Addenbrooke’s the first UK hospital with new bedhead trunking solution

Cambridge University Hospitals NHS Foundation Trust has appointed Static Systems Group to upgrade the nurse call and bedhead services trunking in Ward C5, the dedicated Dialysis Unit at Addenbrooke’s Hospital.

The ward 33-bed ward provides care for patients with general medical and kidney conditions, and comprises four single occupancy rooms and six dedicated dialysis beds. It will be the UK’s first to be fitted with Vistr Headwall, Static Systems’ latest bedhead trunking solution. Its existing nurse call and bedhead services trunking had been in place for some 25 years, and no longer met the Trust’s requirements.

The Trust was ‘already familiar and confident’ with Static Systems’ solutions, as they are used throughout many of the hospital’s other wards. It initially considered the company’s Modus Flatwall solution, ‘the preferred trunking solution on site’. However, Static Systems and the interior designer on the project, Grosvenor Interiors – who worked closely together from the outset – proposed Vistr Headwall as an alternative. Static Systems said: “The new bedhead trunking system features a decorative graphic fascia that truly enhances a patient’s surroundings by incorporating light and colour. Manufactured to an uncompromising standard using flame-retardant materials, the graphic can be specified to complement the ward or building décor.” Grosvenor Interiors will supply the graphics for the headwall units on Ward C5.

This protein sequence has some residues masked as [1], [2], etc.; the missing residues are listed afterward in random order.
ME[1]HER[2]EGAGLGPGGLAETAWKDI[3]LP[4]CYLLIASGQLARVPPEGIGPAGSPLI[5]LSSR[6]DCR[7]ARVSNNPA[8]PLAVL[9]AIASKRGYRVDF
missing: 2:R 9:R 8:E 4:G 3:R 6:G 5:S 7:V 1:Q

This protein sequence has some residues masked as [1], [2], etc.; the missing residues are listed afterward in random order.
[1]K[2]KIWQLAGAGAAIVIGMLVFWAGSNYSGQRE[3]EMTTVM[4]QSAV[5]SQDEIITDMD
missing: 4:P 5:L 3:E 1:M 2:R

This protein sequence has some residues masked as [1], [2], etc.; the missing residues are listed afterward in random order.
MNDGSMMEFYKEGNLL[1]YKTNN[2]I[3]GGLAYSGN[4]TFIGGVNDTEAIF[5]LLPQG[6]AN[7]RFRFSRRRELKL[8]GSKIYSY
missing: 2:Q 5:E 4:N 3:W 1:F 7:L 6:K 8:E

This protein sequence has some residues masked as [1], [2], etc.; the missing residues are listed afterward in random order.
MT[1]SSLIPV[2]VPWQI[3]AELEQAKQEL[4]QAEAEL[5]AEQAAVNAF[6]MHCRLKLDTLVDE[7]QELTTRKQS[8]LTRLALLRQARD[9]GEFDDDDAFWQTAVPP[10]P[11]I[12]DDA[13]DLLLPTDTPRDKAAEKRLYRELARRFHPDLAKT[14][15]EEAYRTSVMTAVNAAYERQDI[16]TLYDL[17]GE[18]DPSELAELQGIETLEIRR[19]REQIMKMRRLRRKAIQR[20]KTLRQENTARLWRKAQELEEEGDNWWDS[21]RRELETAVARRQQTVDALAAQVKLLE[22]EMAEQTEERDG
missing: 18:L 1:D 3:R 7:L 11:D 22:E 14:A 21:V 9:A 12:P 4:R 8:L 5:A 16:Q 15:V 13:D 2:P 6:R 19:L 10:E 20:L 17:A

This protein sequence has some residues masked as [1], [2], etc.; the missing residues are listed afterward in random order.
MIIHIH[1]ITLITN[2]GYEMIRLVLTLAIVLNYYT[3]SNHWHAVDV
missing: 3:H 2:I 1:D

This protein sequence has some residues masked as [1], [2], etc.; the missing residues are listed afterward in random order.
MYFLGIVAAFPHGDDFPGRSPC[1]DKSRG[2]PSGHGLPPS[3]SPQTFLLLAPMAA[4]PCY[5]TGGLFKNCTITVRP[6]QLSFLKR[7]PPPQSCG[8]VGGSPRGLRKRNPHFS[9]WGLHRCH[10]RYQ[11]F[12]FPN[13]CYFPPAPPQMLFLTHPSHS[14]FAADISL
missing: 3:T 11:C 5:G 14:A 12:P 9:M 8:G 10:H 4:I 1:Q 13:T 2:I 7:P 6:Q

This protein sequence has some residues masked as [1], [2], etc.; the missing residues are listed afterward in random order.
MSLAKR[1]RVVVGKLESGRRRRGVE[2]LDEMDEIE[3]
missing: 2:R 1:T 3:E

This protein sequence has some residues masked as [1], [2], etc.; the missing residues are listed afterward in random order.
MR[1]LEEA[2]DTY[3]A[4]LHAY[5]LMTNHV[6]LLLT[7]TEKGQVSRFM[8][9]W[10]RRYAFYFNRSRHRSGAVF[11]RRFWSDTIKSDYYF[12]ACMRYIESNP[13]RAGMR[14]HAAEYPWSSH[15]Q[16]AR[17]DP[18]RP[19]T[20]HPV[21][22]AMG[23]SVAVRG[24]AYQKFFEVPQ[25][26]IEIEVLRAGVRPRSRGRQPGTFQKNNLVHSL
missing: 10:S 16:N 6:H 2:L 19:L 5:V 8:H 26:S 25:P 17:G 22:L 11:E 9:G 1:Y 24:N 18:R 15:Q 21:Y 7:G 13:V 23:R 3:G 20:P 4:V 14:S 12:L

“The Trust recognised that Vistr Headwall would better meet their requirements, creating a more visually appealing and relaxing environment for the ward’s dialysis patients,” explained Static Systems. “The unit incorporates all the essential patient bedhead services, providing easy access to them for clinical staff, but simultaneously keeps them out of direct sight of patients and visitors.”

Static Systems’ Codemlon loop wired addressable nurse call system was identified as the best solution for the upgrade. Codemlon is reportedly already used in more acute hospital wards in the UK than any other nurse call system.

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